Iryo’s introduction into the Spanish market is starting to be felt

Iryo’s introduction into the Spanish market is starting to be felt

New competition has changed the dynamic for Spain's high-speed train travel market.

Robert Ientile
Robert Ientile

November 2022 not only marked a historic entrance into the Spanish market by Iryo, whose Italian co-owners TreniItalia look forward to driving competition, but it's also the first time a European country allowed a third entrant into their domestic train market. The increase in options has shifted consumer spending and has seen Iryo make its presence felt in a country where only Spanish and French operators once went head-to-head.

How has consumer spending changed?

In March, only four months after their arrival and leading up to the anticipated holy week vacation, Iryo brought in 12% of consumer train card spending. Since November, competitors Renfe and Ouigo have seen their wallet share decrease considerably, with the Spanish and French operators losing -4 and -5 pts, respectively.

Renfe, including the Avlo brand, remains far and above the leader in the industry with 70% of the market. Still, Iryo's impressive entrance has seen them quickly make up ground and now shares roughly half of the remaining 30% of the Spanish train travel market. As the year unfolds, the actual trend to follow is whether Iryo overtakes Ouigo and claims its place as the second-biggest player within their first year.

What's more? Iryo also attracts a client base that spends more, with the operator seeing a 40% higher average ticket size compared to Renfe and Ouigo clients. It is important to note that this study uses card transaction data, and Renfe AVE and Avlo currently share the same brand information when purchasing and are considered as a single brand for the purposes of this study. That said, it is possible and likely, that the discount pricing of Avlo’s tickets is bringing down the average spend of Renfe’s clients.

This increase is may be due to the attraction of a clientele searching for additional luxuries in Iryo's business class service. However, Iryo clients also spend more when using competing services from Renfe. On average, an Iryo customer pays €60 for a train ticket with Renfe, which amounts to a substantial €14 more than Renfe clients.

When we look at how much they spend on air travel, we also see a considerable gap between Iryo and Renfe's customers. Iryo clients spend €98 on average compared to the €93 and €90 paid by Ouigo and Renfe customers across Spain.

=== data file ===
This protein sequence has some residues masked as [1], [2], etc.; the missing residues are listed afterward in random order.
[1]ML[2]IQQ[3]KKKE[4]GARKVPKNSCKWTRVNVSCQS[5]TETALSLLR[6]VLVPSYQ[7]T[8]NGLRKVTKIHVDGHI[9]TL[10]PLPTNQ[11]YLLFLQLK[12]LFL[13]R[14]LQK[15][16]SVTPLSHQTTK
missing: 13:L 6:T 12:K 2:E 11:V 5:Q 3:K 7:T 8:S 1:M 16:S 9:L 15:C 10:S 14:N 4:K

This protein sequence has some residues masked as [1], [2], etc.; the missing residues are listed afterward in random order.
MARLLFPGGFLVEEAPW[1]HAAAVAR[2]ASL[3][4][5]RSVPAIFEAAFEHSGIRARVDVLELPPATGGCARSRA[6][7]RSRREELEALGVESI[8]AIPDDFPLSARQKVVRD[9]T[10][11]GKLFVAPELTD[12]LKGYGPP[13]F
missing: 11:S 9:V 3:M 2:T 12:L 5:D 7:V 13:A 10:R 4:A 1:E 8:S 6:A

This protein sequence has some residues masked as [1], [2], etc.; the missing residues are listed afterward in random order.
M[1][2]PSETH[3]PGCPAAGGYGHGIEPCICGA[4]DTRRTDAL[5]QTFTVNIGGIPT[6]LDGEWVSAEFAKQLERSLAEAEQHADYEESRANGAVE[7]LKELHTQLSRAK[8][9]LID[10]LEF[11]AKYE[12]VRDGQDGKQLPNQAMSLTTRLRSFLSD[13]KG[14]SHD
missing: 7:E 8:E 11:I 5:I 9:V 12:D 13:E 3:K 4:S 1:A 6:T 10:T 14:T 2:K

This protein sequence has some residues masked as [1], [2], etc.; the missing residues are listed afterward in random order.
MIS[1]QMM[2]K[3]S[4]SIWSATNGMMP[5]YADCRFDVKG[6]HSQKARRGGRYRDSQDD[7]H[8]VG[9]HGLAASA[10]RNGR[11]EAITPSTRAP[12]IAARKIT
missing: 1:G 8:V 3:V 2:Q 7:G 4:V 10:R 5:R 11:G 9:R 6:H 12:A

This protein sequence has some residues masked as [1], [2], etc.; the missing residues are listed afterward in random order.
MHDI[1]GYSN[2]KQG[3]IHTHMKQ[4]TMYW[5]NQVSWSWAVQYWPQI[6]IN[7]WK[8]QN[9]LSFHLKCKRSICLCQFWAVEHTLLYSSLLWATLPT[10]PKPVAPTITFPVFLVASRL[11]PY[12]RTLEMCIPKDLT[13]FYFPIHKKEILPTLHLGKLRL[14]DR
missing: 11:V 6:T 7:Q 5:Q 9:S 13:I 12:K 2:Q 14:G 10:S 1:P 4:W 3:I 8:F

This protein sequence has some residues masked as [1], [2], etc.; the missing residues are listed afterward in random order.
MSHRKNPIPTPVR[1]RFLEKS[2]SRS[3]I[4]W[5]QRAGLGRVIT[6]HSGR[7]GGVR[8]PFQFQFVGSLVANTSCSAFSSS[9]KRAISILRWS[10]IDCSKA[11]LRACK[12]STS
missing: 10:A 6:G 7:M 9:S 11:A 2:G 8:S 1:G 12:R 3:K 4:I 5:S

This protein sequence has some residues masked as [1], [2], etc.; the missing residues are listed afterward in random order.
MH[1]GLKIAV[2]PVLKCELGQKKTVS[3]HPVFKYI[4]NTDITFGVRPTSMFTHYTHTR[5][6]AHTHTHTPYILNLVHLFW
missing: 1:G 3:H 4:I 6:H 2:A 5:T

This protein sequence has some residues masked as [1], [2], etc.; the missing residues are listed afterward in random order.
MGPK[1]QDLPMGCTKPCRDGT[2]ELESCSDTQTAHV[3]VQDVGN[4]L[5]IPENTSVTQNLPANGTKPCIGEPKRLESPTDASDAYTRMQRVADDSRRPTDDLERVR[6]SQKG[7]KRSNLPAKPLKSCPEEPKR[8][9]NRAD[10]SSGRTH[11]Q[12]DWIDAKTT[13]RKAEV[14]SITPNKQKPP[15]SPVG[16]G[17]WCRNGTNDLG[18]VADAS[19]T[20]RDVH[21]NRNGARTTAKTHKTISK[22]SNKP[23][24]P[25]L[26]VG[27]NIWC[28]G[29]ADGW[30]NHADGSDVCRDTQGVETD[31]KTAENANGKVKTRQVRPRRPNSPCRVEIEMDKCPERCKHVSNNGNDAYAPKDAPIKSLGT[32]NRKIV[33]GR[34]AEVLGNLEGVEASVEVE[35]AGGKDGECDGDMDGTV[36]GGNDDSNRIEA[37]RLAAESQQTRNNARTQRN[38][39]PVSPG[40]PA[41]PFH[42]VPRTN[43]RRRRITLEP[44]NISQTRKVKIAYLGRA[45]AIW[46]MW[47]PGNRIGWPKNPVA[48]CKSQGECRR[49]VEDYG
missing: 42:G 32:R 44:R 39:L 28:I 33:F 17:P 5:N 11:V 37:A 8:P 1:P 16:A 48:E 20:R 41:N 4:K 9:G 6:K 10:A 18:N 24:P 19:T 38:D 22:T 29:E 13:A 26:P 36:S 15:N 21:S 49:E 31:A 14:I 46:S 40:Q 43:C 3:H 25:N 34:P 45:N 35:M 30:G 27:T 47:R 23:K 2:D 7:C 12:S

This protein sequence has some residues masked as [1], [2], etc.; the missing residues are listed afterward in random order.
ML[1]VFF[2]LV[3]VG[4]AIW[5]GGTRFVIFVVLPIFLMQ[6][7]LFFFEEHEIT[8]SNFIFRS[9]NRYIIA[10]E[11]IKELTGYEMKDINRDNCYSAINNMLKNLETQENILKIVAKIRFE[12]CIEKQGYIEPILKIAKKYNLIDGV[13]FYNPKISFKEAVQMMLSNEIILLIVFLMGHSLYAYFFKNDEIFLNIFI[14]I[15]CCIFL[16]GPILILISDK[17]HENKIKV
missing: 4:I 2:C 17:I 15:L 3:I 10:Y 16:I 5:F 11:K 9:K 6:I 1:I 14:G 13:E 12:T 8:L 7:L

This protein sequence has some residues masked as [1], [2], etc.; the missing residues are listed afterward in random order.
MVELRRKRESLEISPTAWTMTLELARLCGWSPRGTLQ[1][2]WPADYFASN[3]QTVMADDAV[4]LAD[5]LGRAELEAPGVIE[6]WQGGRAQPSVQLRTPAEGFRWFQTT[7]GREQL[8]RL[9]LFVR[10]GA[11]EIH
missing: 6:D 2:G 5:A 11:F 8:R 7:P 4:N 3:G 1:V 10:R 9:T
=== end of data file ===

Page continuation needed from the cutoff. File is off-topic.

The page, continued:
It seems like Iryo's stellar debut in the market has not only shifted market share but clearly defined a customer base willing to pay more for a more upscale and flexible travel experience, such as the one on offer from Iryo.

Ouigo clients are the most tempted by Iryo's service

When looking at the volatility of Ouigo and Renfe clients, meaning in this case, the percentage of clients that have used a competing service since Iryo's arrival 5 months ago, 12% of Ouigo clients have purchased an Iryo ticket at least once. While fewer Renfe clients have made the jump, with only 4.6% buying an Iryo ticket, they also represent a much larger customer base than that of Ouigo’s. The difference in volatility could all boil down to the number of shared routes that Ouigo and Iryo have and the fact that Renfe operates train routes across all of Spain.

In March, air travel accounted for more than half of all purchases in the long-haul category and was +2.3 points higher than in January and 2.6 points more than the percentage it accounted for in March 2022. Air travel remained the consistent leader in the three months leading up to the holy week. With 39.5% of all transactions in March 2023 and roughly 40% of the market in Q1, rail travel remains the biggest alternative to flying above buses which only accounted for 7 to 9% of transactions. Bus travel actually saw a dip compared to last year, when ticket sales brought in 10 to 12% of all transactions and fell by 4.7 points in March 2023.

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